SALUTE: U.S. Rep. Tulsi Gabbard, D-Hawaii, is an Army veteran
SALUTE: U.S. Rep. Tulsi Gabbard, D-Hawaii, an Army veteran, says she wants private medical care immediately offered for veterans.
SALUTE: U.S. Rep. Tulsi Gabbard, D-Hawaii, an Army veteran, says she wants private medical care immediately offered for veterans.

HONOLULU – Twenty-two million American veterans rely on the Department of Veterans Affairs to provide medical services, but a number of preventable veteran deaths, outbreaks of infectious diseases and extensive benefit delays have put the organization under intense scrutiny by advocates, Congress and the media.

The House Committee on Veterans Affairs notes in a blog entry that despite multiple VA Inspector General reports linkingVA patient care problems to widespread mismanagementand GAO findings that VA bonus pay has no clear link to performance, the department has defended its executives who presided over these missteps, while giving them glowing performance reviews.

The committee also notes in its blog entry that “the widespread and systemic lack of accountability may actually be encouraging more veteran suffering instead of preventing it.”

U.S. Rep. Tulsi Gabbard, D-Hawaii, an Army veteran who has served two tours in the Middle East, asked President Barack Obama on Monday to use his executive power to allow veterans to access private medical care outside of the Veterans Affairs system without VA pre-approval and bureaucratic red tape.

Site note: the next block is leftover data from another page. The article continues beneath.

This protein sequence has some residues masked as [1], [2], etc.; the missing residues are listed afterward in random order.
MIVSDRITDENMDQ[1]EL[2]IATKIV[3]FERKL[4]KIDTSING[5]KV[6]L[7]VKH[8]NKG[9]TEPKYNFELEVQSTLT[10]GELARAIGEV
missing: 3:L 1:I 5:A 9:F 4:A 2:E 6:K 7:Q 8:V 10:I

“I am calling on him (the president) to use his executive powers to immediately allow veterans to use their VA identification cards to obtain medical care through the private health system,” Gabbard said. “Furthermore, I plan to introduce legislation that will give our veterans the right to obtain private medical care using their VA cards over the next 12 months, at which point we can re-evaluate whether the VA problems have sufficiently been fixed.”

Gabbard said those veterans who urgently need medical care should not have to go another day without it or deal with a “broken system.”

Letter to President Obama

Dear Mr. President,

Aloha and best wishes to you and your family.

Many of our veterans urgently need medical care and they should not have to go another day without it. I have seen the wounds, both visible and invisible, of veterans I served with. To make any veteran wait for medical care is not only an emergency, it is a travesty.

Our veterans cannot afford to wait for a new head of the Department of Veterans Affairs (VA) or for the systemic problems of the VA to be fixed. They need care now, and, as the President of the United States, it is within your power to make this happen. I’m calling on you to use your executive power to immediately allow our veterans to use their VA identification card to obtain medical care through the private health care system, with the VA paying the bill for any needed services. I urge you to take this action.

This is a crisis, and as such, private medical care must be available to veterans without VA pre-approval. Unfortunately, the so-called “emergency” measures which have recently been put in place still require veterans to undergo bureaucratic red tape to get the care they need—leaving their health and well-being in the hands of a broken system. Allowing veterans to use their VA identification card to obtain medical care through the private health system will solve the immediate problem.

No one knows exactly how long it will take for the systemic problems of the VA to be fixed. Until then, please implement this stopgap measure for the next 12 months or longer if necessary.

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